Besides their own social media profiles, these predators often follow the parents, friends and siblings of the potential “victim” as well, allowing them to build a clear and holistic picture of their future scam victims. Put like this, it can seem impossible to prevent such a scam from happening; however, there are several ways parents can safeguard themselves and their children against this threat.
Firstly, it is critical to establish whether or not the kidnapping is legitimate. Starting with the initial phone call, there are several steps you can take to establish whether or not the caller really has your child. This includes asking to speak to them, trying to get proof that they have been taken, and even trying to contact them separately to double-check on their current whereabouts. By following this checklist of steps to take, you should be able to get a clearer picture of whether your child has, in fact, been kidnapped or not.
Secondly - or rather, pre-emptively - you can install monitoring and tracking software, like KidGuard, on your child’s mobile device. This type of software allows you to quickly and accurately pin-point your child’s whereabouts using the built-in GPS location function of the phone, even while you are on the phone with the “kidnapper.” If your child is where you would expect them to be, you are already several steps closer to confirming that this is an attempted scam, rather than your child in danger.
In the unfortunate event that anything serious actually happens to your child, KidGuard has an emergency feature called Situation 360 where parents can activate a crisis report to be provided to authorities. This report compiles all the recent data gathered from your child’s mobile device—their call history, messages, search history—as well as a pattern of life report, which points out anything out of the ordinary in their recent activities. Situation 360 also provides a list of police departments and contact numbers closest to the parents’ location. An additional notification option is available for parents to notify their friends and family of the emergency via social media.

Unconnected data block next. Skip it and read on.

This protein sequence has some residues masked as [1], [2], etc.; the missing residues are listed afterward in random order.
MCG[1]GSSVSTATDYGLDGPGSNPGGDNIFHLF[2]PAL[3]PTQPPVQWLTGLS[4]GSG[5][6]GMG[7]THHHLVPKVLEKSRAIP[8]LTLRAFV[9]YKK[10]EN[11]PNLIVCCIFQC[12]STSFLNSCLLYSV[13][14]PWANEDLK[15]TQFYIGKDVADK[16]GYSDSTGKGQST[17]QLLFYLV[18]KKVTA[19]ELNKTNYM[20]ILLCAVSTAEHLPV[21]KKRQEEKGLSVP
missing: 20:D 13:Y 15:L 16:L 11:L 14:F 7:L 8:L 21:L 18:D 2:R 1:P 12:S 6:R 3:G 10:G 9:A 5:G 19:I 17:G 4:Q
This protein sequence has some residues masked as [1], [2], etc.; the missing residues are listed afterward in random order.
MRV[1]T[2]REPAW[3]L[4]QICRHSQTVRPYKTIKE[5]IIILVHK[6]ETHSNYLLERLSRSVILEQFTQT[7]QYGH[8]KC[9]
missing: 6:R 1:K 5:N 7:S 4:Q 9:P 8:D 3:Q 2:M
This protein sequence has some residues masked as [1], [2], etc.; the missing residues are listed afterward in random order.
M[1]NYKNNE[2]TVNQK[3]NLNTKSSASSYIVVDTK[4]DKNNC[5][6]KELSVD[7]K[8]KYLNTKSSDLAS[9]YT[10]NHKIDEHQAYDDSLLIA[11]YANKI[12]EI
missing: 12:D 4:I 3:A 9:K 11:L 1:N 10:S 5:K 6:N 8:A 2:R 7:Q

The reality is, even though virtual kidnapping rarely puts your child in any real danger, the potential for legitimate kidnapping always exists. With so many predators plying their trade online, the risk to children is greater than it has ever been. Now more than ever there are online resources like KidGuard’s “Parent’s Guide to Preventing Child Abduction, Kidnapping, and Missing Children” and Google’s “Be Internet Awesome” that have certainly pushed the boundaries of what can be done in terms of the safety of your child both online and offline. Educating the next generation on internet safety issues will certainly be a regular topic taught in classrooms and certainly takes parenting to a new level.